John Dewey, the leading US educationalist of his time, profoundly influenced educational thinking and schooling in the United States in the first half of the 20th century. A philosopher and psychologist, he taught at the universities of Michigan and Chicago before moving to Columbia University and its Teachers College. Dewey was a passionate believer in the role of education in democracy and social reform, and wrote extensively on curriculum and pedagogy (My Pedagogic Creed, 1897; The School and Society, 1900; The Child and the Curriculum, 1902; Democracy and Education, 1916; and Experience and Education, 1938).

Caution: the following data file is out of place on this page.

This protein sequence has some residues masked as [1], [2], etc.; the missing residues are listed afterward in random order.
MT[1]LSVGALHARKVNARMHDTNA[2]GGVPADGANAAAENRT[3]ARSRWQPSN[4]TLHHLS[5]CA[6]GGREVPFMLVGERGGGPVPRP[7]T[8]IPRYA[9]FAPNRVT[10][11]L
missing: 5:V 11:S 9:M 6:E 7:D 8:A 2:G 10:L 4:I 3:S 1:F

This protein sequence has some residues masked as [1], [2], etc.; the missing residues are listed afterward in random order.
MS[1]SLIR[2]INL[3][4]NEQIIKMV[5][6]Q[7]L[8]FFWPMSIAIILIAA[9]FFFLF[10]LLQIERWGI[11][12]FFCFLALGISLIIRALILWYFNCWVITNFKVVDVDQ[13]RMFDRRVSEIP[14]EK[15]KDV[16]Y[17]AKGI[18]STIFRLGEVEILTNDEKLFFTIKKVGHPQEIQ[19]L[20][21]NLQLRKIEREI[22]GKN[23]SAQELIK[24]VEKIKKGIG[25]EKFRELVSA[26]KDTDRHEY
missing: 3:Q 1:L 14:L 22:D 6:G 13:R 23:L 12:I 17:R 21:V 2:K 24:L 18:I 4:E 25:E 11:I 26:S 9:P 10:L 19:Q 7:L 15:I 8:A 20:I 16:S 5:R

Psychologists consider his work on the reflex arc a key step away from radical behaviourism, but his importance to learning theory lies essentially in his development of the concept of experiential education, also referred to as progressivism, and related to Bruner's discovery learning.
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